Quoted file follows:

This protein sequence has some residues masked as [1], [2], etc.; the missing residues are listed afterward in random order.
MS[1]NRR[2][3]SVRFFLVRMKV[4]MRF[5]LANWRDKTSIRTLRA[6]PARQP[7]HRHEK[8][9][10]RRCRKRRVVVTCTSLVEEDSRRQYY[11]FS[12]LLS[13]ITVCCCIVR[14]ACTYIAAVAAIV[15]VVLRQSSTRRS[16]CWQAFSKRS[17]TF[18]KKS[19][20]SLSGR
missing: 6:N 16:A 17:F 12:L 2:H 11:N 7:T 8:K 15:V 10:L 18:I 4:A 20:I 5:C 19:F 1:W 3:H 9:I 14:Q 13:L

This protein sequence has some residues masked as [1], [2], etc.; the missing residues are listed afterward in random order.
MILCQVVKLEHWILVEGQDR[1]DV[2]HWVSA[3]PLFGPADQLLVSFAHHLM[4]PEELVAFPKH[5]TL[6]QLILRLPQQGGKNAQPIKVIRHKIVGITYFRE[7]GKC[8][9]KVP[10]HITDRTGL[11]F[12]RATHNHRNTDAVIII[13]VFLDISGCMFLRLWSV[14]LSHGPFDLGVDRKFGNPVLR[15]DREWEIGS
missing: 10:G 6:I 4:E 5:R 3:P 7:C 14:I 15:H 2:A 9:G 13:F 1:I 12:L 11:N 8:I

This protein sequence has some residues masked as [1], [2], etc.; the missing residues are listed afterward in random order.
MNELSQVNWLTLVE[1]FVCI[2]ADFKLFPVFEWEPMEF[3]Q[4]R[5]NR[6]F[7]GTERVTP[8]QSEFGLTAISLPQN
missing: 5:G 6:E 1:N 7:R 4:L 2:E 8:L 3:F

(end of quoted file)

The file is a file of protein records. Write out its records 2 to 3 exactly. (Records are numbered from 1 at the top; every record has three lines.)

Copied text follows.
This protein sequence has some residues masked as [1], [2], etc.; the missing residues are listed afterward in random order.
MILCQVVKLEHWILVEGQDR[1]DV[2]HWVSA[3]PLFGPADQLLVSFAHHLM[4]PEELVAFPKH[5]TL[6]QLILRLPQQGGKNAQPIKVIRHKIVGITYFRE[7]GKC[8][9]KVP[10]HITDRTGL[11]F[12]RATHNHRNTDAVIII[13]VFLDISGCMFLRLWSV[14]LSHGPFDLGVDRKFGNPVLR[15]DREWEIGS
missing: 10:G 6:I 4:E 5:R 3:P 7:C 14:I 15:H 2:A 9:G 13:F 1:I 12:L 11:N 8:I

This protein sequence has some residues masked as [1], [2], etc.; the missing residues are listed afterward in random order.
MNELSQVNWLTLVE[1]FVCI[2]ADFKLFPVFEWEPMEF[3]Q[4]R[5]NR[6]F[7]GTERVTP[8]QSEFGLTAISLPQN
missing: 5:G 6:E 1:N 7:R 4:L 2:E 8:L 3:F